Does your vacuum suck at sucking? Before you throw out your machine and spend a ton of money on a new one, check out these 5 tips from Domestic CEO to diagnose and effectively fix your sickly vacuum.
We’ve all seen the commercials for vacuums that lose suction. It’s true, a vacuum that doesn’t have suction is not very useful housekeeping tool. The solution presented in the commercials is to buy a better, more expensive vacuum.
I would argue that it does not take a $500 vacuum to get your floors clean. In fact, for the past 5 years I have been using the same $40 vacuum in my house and it works great. Keeping your vacuum working simply takes a little knowledge of why a vacuum would lose suction.
If your vacuum sucks (and not in a good way), you’ve come to the right place. Today, I have the top 5 reasons a vacuum loses suction and what you can do about it.
Reason #1: The Height Is Wrong
The first and most basic reason a vacuum isn’t picking things up off the floor is if the height setting for the vacuum is too high for the type of floor you are vacuuming. There is usually a little dial or lever on a vacuum to raise or lower it. It may say “Bare floor,” then have numbers 1 through 5 on it. Bare floor is the lowest your vacuum can go and should be used for any tile, wood, or other hard flooring because it will seal the vacuum to your floor to allow for the most suction power. The lower your carpet, the closer the dial or lever should be to the bare floor setting. If your vacuum isn’t working, first try and lower the vacuum to the lowest setting and see if that fixes the problem.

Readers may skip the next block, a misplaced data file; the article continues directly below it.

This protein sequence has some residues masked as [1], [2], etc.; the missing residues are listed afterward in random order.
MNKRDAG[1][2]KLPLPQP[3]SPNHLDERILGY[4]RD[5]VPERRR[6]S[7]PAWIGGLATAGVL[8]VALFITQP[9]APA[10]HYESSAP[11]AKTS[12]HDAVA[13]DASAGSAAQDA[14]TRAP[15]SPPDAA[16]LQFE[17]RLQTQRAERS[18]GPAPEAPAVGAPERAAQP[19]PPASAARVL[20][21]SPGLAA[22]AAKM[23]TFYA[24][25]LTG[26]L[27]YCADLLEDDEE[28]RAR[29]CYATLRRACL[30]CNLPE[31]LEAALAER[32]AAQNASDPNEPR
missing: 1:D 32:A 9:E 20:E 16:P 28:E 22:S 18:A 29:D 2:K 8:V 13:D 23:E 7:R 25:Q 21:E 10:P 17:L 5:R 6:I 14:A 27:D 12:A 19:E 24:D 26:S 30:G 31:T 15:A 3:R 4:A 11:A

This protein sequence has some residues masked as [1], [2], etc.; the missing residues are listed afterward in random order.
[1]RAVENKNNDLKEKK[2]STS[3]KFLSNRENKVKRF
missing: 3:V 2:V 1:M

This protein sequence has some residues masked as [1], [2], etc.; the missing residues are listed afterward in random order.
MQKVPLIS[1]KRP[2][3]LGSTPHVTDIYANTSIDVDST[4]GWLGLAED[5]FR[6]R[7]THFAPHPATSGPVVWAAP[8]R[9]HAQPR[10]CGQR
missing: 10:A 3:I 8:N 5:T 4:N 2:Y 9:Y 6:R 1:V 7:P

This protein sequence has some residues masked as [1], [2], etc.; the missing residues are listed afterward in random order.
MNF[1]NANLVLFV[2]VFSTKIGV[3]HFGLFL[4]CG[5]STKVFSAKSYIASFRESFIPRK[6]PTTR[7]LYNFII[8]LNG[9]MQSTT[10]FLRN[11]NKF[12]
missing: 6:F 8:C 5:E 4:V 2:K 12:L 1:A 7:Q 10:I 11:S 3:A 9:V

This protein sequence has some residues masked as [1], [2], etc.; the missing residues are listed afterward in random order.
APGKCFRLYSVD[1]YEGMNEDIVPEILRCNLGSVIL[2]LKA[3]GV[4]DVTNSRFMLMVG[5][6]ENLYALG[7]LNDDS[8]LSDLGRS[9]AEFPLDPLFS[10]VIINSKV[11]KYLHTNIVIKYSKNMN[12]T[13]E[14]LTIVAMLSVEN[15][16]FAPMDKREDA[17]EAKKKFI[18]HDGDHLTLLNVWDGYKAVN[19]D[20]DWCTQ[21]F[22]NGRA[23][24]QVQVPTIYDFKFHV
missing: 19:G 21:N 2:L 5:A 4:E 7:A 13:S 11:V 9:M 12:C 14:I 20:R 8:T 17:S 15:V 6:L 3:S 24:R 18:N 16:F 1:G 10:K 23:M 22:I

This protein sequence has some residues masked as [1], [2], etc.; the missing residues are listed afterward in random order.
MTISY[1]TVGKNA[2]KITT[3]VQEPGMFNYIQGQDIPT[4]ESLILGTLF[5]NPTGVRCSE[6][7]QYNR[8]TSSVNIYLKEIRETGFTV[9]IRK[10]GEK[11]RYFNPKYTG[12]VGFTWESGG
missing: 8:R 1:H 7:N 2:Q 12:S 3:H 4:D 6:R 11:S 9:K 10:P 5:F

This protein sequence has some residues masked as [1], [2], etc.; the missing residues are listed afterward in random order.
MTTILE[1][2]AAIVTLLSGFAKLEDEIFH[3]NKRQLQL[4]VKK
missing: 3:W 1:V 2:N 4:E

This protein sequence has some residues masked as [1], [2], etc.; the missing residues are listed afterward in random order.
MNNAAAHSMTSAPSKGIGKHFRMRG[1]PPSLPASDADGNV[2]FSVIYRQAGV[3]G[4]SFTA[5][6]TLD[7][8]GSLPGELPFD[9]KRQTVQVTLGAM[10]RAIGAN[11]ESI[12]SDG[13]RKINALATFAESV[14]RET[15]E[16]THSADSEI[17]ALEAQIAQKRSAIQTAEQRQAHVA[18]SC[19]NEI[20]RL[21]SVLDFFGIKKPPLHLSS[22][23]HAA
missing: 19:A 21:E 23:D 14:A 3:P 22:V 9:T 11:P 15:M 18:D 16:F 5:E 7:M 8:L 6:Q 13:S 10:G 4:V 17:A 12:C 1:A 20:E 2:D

Reason #2: The Bag Is Full
If the vacuum still isn’t picking up on a lower setting, the next thing to check is if a full vacuum bag or collection canister is to blame for your vacuum’s loss of suction. Luckily, this is really easy to determine as the cause of your vacuum’s poor performance. There will be a fill line on the front of a bagless vacuum, and on the vacuum bag of both upright and canister vacuums. If the dirt and hair is over the fill line of either collection spot, there’s no more room for the stuff to collect. The vacuum will continue to sound like it’s working, but won’t have any suction power to pick up the stuff on your floor. Most often, simply emptying the collection canister or changing the vacuum bag will solve a vacuum’s suction problems.
If that doesn't work, it's time to check out the hose. Here's how...